As the play transitions into Act 4, Othello loses complete control of his composure and is an entirely different character than he was at the start of the play. His changed perspectives and new born hatred against his wife and lieutenant is shown as his sentences begin to lack complexity and his phrases become harsher. By saying things such as “blood, blood, blood” and “how shall I murder him, Iago?”, Othello is portraying his behavior change which is now crude and impulsive (4, 1). The word “murder” evidently has bad connotations and it clearly contrasts with the peace he shows in Act 1. His change in language and vocabulary shows how he is changing into a darker person. Othello does not only show this type of behavior to his lieutenant, but he also does so towards his wife, Desdemona. Othello refers to his wife as a “whore” (5, 2) and wants her to “rot and perish and be damned tonight, for she shall not live” (4, 1). These examples make it clear that Othello’s love for his own wife is the opposite of how he felt about her in Act 1. Othello allows his insecurities and jealousy to get in the way of his relationship to the point where he wishes death upon his wife. Calling Desdemona a “whore” and telling her to “rot and perish” illustrates how Othello’s has become a character with an impulsive nature who makes irrational decisions without assessing the situation. Words such as “whore” and “rot” give feelings of aggression and evil. It is obvious that he lost his respect toward a woman who he once was in love with. The ending acts of this tragedy shows the final character Othello turns into. By comparing his mentality and personality from the beginning of the play to the end of it, it is obvious that there is a significant change as he becomes more violent and less calm and noble.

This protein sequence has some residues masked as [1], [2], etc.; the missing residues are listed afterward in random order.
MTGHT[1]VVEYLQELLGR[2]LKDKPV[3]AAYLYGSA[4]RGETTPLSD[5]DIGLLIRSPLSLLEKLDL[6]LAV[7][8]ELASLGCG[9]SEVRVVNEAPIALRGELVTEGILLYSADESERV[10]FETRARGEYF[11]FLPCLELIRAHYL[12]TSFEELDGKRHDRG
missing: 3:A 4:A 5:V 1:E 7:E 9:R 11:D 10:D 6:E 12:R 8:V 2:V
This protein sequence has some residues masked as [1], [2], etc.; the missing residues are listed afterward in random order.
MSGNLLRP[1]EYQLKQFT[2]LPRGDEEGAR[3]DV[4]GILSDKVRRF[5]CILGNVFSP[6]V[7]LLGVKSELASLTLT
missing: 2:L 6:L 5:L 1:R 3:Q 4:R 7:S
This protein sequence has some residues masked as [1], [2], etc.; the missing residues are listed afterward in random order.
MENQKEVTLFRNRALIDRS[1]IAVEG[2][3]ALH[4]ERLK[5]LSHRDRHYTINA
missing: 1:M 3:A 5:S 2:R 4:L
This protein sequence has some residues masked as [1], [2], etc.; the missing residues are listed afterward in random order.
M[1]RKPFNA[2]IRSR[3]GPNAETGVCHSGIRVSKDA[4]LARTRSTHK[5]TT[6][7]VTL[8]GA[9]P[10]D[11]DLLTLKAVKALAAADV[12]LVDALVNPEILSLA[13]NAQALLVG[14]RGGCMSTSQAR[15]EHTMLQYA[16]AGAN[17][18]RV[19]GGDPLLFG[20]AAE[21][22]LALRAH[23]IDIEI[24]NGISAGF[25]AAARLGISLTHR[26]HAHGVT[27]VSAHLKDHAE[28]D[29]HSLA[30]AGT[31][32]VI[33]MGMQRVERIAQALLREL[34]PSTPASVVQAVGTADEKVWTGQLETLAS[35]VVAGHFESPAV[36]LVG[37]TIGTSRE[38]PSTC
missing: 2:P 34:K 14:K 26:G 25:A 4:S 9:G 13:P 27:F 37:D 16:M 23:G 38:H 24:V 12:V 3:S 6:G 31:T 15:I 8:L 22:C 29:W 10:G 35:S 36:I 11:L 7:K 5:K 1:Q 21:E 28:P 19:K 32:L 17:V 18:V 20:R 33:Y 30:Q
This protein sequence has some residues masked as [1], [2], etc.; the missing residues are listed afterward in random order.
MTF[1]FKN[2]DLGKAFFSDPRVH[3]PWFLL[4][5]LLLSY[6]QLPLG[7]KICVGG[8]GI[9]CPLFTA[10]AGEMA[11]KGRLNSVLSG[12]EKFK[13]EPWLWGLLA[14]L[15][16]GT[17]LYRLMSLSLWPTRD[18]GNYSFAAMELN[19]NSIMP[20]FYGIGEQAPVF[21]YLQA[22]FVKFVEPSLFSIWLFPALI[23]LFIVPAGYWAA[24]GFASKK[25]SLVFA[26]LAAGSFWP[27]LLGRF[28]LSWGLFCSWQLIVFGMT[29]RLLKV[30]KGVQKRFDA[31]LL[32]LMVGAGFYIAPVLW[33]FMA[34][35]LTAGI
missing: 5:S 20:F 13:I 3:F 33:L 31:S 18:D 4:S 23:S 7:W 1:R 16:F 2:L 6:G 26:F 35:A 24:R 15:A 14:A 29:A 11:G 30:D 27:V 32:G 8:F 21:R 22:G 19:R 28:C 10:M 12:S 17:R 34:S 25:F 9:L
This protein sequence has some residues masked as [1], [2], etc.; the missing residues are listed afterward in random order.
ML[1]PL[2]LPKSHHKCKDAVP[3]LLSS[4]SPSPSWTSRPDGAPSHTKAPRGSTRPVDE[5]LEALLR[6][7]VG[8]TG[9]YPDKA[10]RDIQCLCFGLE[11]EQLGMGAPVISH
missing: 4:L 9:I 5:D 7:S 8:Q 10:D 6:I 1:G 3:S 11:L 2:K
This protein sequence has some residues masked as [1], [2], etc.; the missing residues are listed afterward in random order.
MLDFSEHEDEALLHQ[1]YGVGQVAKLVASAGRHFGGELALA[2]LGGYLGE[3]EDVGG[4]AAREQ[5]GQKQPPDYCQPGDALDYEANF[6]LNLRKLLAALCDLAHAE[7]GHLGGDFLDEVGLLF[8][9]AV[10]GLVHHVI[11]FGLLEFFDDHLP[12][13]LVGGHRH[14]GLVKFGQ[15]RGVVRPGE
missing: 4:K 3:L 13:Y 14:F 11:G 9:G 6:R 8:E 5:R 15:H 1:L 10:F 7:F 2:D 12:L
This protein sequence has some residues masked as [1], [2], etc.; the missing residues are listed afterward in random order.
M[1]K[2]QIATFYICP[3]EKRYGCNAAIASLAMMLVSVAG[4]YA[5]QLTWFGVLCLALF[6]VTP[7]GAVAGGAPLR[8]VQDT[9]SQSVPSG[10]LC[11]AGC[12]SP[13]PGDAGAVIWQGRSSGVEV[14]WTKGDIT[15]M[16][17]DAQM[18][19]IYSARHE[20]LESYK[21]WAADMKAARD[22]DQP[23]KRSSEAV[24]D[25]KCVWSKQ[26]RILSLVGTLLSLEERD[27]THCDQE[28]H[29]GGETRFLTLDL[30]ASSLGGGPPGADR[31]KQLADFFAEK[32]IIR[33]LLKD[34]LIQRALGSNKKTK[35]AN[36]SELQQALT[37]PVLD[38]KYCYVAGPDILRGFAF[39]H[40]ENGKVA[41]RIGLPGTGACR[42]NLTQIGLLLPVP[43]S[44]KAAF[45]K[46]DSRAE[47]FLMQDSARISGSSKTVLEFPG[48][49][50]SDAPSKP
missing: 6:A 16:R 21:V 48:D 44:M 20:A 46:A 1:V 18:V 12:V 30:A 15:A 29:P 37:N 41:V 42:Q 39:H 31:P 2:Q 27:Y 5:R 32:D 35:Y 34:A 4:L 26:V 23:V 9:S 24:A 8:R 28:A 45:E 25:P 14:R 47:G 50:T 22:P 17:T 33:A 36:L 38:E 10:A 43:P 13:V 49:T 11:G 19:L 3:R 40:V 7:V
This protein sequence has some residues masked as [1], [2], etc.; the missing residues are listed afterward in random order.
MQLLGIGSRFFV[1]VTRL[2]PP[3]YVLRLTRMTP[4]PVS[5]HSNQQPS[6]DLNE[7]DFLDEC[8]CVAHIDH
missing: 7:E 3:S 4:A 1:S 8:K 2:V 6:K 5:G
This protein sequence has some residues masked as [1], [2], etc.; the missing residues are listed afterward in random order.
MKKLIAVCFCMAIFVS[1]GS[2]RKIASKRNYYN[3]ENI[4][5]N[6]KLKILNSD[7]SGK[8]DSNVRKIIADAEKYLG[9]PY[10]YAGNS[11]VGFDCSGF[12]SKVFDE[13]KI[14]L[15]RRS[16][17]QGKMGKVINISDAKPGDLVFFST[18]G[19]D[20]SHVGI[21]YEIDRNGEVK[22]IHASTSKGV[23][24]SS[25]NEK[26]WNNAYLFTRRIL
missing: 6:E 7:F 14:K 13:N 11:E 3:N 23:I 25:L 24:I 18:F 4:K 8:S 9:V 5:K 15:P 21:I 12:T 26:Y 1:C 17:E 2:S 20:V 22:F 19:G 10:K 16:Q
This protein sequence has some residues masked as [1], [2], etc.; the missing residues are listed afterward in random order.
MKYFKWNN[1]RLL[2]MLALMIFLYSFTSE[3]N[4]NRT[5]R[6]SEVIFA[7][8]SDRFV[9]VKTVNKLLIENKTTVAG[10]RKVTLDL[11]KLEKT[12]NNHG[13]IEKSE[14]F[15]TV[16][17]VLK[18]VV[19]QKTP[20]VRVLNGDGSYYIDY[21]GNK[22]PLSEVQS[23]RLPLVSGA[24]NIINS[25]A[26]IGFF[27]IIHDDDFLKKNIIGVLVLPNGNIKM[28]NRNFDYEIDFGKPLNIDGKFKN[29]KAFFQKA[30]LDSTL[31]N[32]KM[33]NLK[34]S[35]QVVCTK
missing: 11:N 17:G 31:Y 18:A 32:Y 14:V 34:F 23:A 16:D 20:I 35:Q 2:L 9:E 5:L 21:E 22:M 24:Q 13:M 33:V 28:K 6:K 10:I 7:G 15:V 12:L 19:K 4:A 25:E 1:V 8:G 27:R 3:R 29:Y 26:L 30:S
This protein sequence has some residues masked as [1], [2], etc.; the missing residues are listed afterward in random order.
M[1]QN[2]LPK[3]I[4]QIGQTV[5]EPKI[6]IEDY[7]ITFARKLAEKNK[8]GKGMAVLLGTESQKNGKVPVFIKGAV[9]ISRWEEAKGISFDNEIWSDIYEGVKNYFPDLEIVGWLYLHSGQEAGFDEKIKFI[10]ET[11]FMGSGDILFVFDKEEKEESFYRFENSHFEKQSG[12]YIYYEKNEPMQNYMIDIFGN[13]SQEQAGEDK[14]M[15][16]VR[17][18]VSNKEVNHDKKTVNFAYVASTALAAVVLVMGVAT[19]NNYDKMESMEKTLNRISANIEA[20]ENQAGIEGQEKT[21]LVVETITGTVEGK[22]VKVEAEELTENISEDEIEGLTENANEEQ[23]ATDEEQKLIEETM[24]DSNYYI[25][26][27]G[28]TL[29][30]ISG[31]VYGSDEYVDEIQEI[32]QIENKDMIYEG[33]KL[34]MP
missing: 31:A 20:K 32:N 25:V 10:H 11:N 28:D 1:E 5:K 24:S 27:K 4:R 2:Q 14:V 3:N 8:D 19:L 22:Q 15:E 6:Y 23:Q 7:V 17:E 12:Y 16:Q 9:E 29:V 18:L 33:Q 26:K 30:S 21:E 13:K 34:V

Because of Othello’s vast change in character throughout the entirety of the play, he influences certain aspects of the play along the way too. Two of the main components in Othello that were most impacted by Othello’s change in character are the plot and overall theme. As the play progresses, Othello’s aggression and violence grows. As a result, Othello’s irrationality and roughness leads to the murder of Cassio and Desdemona. If Othello’s character had not changed throughout the play, the problem of him turning into a murderous monster would not have come about because he would still have been the polite and noble man he was first introduced into the play as. Additionally, the theme is also influence by this shift in character as it stresses more on the aspect of jealousy and controlling such a trait. Without Othello’s character change, the universal theme regarding the traumatic consequences of one not being able to control their jealousy would not have been able to be portrayed. By and large, Othello’s character allowed Shakespeare to expand his horizons in this tragedy as the plot and theme were influenced as the play developed.
Ultimately, throughout the Shakespeare tragic play, Othello, Othello encounters great character change. He transforms from a respectful speaking, trusting, man to an abusive and wrong-minded husband; therefore, the key transformations Othello undergoes is mostly interpreted through his shift in language vocabulary and complexity.